10. Think, my brethren, of the power for good or evil which may be enshrined in a single human life. What mischievous results may come from one man! One sinner destroys much good, and if there were only one person left who had knowledge of the ways of vice and the words of blasphemy that one man would suffice to infect the race with his abominations. If evil is so mighty, is not good with God in it quite as powerful? We may correctly measure quantities in reference to many things, but with others it is absurd. It would be ridiculous to measure the power of fire by the quantity which burns on your hearth. Give us appropriate materials and a single match, and you shall see what fire can do. If ordinary fire, that may so readily be extinguished, is so powerful, who shall venture to measure the power of the fire from heaven, which neither men nor demons can quench, the fire which fell at Pentecost, and still burns among us. You carry fire, you servants of God; you work with a heaven-sent force of boundless energy. Why, therefore, should you despair? If all the lights in the world were put out except a solitary lamp, there is enough fire in one wick to kindle all the lamps in the universe. What inch of ground remains for despair to stand upon?
11. Furthermore, we are bound to notice that this one man was a lone man. He had not only to do the work of God, but also he had no one to help him. “I called him alone.” True, he was attended by Lot — a poor miserable lot he was, costing his noble uncle more trouble than he ever brought him profit. How little did he maintain or adorn the righteousness which, nevertheless, had saved him: a true type of many a feeble professor in these days. Abraham was not backed by any mission society when he crossed the Euphrates and afterwards traversed the desert to sojourn in Canaan as a pilgrim and a stranger. If ever a man was fairly cut adrift and cast upon the Lord it was the great father of the faithful. He certainly found no patronage in his onward course except the all-sufficient patronage of the Lord his God. When he came near to kings it was a source of trouble to him; it led to contention, and once to war; or else he felt bound to refuse their offers of gifts, and say as he did to the king of Sodom, “I will not take from a thread even to a shoe latchet, and I will not take anything that is yours, lest you should say, ‘I have made Abram rich.’ ” That same boastful sentence might be uttered by the State concerning some churches that I know of, but not concerning us: may God preserve us, my brethren, from every desire to come under obligations to earthly sovereignties, lest, becoming indebted to them, we should be bound to render suit and service at their bidding, such service being already due to “another king, one Jesus.”
12. Abraham had no prestige of parentage, rank, or title. If you had looked at the stately patriarch when he trod the plains of Mamre you would have seen about him a presence, a calm dignity, a truly regal manner; but that came to him solely through his faith in God and his communion with heaven. Abraham was distinguished from other men only by the grace of God. What grander difference can there be than what is established by the existence of faith in the heart? Thus Abraham was in the fullest sense a lone man, unsupported by any of those outward distinctions which enable some men to do more than others.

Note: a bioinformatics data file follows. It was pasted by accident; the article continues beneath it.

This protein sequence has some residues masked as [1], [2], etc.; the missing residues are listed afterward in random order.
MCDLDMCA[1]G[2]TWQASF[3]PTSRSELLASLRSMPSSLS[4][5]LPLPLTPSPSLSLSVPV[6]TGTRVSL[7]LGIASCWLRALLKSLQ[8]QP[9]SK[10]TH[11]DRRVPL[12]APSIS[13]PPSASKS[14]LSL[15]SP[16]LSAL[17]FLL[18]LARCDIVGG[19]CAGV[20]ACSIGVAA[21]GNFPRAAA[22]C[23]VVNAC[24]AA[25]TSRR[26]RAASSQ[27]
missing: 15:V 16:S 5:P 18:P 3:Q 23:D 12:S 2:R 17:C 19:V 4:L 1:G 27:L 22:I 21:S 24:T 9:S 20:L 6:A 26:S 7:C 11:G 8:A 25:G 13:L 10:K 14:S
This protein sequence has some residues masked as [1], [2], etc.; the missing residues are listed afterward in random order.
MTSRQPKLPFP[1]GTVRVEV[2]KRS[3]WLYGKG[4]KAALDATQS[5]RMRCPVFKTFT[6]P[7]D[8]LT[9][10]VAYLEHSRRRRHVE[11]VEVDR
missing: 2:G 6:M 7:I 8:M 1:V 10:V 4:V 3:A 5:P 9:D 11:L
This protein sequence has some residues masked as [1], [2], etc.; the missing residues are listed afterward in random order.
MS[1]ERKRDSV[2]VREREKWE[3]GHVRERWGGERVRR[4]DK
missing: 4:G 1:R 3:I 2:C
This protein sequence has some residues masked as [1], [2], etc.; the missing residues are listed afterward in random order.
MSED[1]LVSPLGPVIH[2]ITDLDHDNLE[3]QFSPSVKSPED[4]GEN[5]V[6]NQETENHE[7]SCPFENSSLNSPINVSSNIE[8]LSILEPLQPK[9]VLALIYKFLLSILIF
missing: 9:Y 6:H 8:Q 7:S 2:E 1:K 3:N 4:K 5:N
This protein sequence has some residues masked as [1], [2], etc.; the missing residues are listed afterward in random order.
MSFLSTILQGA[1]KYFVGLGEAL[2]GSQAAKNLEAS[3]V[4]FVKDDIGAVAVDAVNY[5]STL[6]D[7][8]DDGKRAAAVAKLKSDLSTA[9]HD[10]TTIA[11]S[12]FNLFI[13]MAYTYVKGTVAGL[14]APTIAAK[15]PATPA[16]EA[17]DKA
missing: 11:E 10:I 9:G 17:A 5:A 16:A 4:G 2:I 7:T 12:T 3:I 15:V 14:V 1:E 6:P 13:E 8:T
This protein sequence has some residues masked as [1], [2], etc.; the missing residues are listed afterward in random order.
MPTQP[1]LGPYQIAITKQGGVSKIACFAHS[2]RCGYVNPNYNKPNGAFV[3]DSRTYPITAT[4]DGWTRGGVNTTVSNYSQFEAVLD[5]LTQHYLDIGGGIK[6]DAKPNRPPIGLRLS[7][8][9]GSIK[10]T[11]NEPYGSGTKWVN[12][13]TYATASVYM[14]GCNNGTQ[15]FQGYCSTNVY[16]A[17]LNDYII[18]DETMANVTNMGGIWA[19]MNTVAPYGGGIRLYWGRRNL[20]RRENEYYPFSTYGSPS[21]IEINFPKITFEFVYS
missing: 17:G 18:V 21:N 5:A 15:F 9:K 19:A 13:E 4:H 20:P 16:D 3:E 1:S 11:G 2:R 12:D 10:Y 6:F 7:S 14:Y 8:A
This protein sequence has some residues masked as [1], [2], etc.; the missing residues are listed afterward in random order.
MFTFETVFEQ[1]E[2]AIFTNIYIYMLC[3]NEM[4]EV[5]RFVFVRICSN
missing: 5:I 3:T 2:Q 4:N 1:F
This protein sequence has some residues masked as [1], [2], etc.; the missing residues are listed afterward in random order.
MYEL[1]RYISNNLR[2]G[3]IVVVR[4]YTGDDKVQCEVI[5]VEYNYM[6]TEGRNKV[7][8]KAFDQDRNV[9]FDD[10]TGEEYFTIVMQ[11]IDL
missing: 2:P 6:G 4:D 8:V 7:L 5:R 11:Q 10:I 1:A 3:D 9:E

13. The fulfilment of his calling rested on his loneliness; for he must get away from his relatives, and wander up and down with his flocks, even as the church of God now does, dwelling in a strange land, and feeding her flock by itself. When he was alone God blessed Abraham, — “I called him alone, and blessed him, and increased him.” The blessing did not come to him in Haran while he still had some connection with the old stock; he was not yet become thoroughly nonconformist, but held in some small degree to the old house at home, and until the last link was snapped the blessing could not come. And now, my brother, if in the town or district where you live you seem to lose all your helpers; if they die one by one, and it seems as if no one would be left to you; if even the prayer meeting fails for lack of earnest, pleading men, still persevere, for it is the lone man whom God will bless. “He sets the solitary in families.” In your present forlorn condition you are learning sympathy with that lone man in Gethsemane, with that lone man upon the cross, who there vanquished all your foes. Remember that your enemies are thus beaten before you encounter them, and therefore you may readily overcome through the blood of the Lamb. Oh, do not be afraid. Thus says the Lord — “I called him alone, and blessed him, and increased him.” Grasp that, you who live isolated from human sympathy. Oh that our missionaries abroad may feel the rich comfort of this fact; for they very often, like lone sentinels, keep watch with eyes that long to see a friend. They are separated from fellowship with brethren, they miss the friendships which tend to comfort and confirm, but it is God who calls them alone, and he will bless them and increase them. The purer churches of today, standing alone as they do, because they dare not make unholy alliances with any, — standing alone, I say, in simple trust in the living Lord — ought not to be afraid with any amazement, but attempt great things for God and expect great things from God.